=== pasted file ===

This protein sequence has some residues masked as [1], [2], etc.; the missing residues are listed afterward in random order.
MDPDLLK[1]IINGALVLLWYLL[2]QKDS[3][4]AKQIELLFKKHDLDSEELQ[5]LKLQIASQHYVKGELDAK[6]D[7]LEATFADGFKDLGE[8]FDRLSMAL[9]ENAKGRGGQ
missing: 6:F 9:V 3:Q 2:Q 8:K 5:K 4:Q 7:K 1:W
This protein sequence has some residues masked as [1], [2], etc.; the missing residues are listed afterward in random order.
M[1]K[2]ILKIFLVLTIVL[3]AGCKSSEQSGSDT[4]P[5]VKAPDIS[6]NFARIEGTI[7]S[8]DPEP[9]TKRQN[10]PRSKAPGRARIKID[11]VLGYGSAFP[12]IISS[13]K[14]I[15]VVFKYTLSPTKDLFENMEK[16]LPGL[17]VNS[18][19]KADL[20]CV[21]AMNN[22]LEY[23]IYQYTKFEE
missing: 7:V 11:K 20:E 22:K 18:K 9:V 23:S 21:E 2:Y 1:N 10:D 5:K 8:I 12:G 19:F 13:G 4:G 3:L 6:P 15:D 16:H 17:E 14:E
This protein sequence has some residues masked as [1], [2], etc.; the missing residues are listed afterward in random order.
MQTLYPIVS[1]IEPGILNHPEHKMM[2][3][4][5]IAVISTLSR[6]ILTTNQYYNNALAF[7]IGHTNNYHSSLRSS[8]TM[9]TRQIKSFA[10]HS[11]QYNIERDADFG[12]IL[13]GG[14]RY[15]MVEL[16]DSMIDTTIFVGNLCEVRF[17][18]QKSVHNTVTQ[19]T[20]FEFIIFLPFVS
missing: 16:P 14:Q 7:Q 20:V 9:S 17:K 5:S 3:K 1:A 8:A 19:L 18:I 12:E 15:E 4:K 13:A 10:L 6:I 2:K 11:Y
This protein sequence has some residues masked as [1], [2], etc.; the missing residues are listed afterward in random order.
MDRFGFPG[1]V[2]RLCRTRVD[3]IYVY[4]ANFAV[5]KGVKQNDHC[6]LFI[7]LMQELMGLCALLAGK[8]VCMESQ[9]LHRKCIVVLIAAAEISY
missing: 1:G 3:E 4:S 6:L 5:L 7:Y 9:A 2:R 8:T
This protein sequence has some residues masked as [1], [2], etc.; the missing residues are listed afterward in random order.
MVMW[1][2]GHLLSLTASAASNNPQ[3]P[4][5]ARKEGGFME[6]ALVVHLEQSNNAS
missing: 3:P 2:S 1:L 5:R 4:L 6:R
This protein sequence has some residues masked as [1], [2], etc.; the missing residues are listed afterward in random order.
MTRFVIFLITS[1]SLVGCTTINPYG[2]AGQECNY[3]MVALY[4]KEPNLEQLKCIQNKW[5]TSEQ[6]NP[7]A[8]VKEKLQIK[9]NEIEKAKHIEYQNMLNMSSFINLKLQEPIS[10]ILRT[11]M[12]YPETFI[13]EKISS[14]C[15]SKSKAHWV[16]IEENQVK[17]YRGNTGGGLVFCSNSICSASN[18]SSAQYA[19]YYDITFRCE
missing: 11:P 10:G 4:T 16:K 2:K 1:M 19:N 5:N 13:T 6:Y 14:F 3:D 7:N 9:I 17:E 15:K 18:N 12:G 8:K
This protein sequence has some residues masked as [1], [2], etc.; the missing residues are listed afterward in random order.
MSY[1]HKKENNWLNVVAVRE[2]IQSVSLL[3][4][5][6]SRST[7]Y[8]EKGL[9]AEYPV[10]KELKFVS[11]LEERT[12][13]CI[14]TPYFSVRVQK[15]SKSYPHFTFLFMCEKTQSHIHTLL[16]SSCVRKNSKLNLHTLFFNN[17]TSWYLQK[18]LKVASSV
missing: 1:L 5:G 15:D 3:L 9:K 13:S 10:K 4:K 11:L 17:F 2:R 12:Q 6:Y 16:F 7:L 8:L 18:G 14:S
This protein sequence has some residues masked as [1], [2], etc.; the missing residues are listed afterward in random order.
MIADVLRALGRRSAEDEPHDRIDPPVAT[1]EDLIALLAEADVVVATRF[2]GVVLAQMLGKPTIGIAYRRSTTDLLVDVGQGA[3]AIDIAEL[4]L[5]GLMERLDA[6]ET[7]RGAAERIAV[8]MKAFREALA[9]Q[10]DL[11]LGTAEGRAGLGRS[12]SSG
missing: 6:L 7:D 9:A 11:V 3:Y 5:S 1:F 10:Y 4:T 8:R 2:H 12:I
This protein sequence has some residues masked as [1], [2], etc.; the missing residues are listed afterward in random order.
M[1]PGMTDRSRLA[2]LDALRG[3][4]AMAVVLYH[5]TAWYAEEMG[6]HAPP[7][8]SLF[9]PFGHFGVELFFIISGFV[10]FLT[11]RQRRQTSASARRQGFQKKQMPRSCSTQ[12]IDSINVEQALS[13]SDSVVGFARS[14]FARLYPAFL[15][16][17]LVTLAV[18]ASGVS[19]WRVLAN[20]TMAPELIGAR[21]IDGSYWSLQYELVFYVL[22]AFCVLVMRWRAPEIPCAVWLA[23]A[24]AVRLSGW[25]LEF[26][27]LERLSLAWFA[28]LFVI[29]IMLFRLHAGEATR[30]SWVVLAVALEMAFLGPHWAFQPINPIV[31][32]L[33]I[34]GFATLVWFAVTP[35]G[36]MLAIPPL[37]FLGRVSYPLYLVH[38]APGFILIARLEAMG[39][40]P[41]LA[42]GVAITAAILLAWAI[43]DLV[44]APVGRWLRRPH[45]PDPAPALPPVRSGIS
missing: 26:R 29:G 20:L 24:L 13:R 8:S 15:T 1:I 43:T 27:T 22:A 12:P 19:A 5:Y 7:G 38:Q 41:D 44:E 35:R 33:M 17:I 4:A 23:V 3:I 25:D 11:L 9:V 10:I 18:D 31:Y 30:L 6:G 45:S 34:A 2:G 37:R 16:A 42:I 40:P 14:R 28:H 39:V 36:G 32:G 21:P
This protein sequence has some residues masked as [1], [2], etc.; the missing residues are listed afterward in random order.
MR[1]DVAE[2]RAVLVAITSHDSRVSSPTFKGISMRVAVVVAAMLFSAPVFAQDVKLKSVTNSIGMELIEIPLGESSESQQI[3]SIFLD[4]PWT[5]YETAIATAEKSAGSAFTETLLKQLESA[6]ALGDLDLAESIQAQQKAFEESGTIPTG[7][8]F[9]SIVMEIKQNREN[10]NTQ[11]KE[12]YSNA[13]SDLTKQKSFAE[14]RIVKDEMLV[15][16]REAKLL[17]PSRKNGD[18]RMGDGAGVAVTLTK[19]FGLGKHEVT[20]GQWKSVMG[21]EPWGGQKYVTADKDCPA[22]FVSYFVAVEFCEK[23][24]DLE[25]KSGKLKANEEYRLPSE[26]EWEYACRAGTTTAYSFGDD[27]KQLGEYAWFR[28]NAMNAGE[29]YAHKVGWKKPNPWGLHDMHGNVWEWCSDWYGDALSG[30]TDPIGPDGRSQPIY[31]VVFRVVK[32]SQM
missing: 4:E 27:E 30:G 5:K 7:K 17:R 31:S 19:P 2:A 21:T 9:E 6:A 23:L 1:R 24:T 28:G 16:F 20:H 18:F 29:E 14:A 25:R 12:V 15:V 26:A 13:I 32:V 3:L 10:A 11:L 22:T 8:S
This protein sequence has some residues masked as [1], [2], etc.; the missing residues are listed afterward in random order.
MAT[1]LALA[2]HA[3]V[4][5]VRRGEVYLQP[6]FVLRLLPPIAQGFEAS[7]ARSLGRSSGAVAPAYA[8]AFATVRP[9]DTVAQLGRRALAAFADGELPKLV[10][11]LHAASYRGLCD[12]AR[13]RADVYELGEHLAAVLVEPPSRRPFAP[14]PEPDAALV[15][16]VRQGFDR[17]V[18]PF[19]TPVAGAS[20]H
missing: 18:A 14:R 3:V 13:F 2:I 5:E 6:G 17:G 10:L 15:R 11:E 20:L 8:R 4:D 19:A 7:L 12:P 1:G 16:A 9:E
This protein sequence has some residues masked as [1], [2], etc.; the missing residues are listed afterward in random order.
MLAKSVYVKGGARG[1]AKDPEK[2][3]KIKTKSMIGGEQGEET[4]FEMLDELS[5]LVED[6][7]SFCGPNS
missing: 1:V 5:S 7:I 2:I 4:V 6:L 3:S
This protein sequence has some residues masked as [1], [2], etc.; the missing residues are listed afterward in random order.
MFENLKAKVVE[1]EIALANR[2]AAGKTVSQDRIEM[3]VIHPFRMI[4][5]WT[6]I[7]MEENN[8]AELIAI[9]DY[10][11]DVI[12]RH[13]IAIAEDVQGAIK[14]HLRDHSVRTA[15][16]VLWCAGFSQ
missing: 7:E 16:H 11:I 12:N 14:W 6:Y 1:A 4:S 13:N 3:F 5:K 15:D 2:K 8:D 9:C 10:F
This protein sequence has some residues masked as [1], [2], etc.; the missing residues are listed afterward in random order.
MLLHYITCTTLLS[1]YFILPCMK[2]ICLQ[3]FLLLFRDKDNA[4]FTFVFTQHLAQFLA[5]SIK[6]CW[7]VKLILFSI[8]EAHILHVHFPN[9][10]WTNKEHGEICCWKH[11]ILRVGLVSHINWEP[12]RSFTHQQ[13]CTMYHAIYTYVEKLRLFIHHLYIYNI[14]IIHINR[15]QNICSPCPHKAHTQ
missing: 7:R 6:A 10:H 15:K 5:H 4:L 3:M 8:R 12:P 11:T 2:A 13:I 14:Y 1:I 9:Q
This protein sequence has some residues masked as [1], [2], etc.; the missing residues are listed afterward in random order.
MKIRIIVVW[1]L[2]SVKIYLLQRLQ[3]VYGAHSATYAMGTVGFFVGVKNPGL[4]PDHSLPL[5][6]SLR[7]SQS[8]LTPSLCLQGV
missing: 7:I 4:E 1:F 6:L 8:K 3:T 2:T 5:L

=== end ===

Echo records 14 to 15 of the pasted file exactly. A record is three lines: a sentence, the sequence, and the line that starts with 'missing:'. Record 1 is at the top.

This protein sequence has some residues masked as [1], [2], etc.; the missing residues are listed afterward in random order.
MLLHYITCTTLLS[1]YFILPCMK[2]ICLQ[3]FLLLFRDKDNA[4]FTFVFTQHLAQFLA[5]SIK[6]CW[7]VKLILFSI[8]EAHILHVHFPN[9][10]WTNKEHGEICCWKH[11]ILRVGLVSHINWEP[12]RSFTHQQ[13]CTMYHAIYTYVEKLRLFIHHLYIYNI[14]IIHINR[15]QNICSPCPHKAHTQ
missing: 7:R 6:A 10:H 15:K 5:H 4:L 3:M 8:R 12:P 11:T 2:A 13:I 14:Y 1:I 9:Q
This protein sequence has some residues masked as [1], [2], etc.; the missing residues are listed afterward in random order.
MKIRIIVVW[1]L[2]SVKIYLLQRLQ[3]VYGAHSATYAMGTVGFFVGVKNPGL[4]PDHSLPL[5][6]SLR[7]SQS[8]LTPSLCLQGV
missing: 7:I 4:E 1:F 6:L 8:K 3:T 2:T 5:L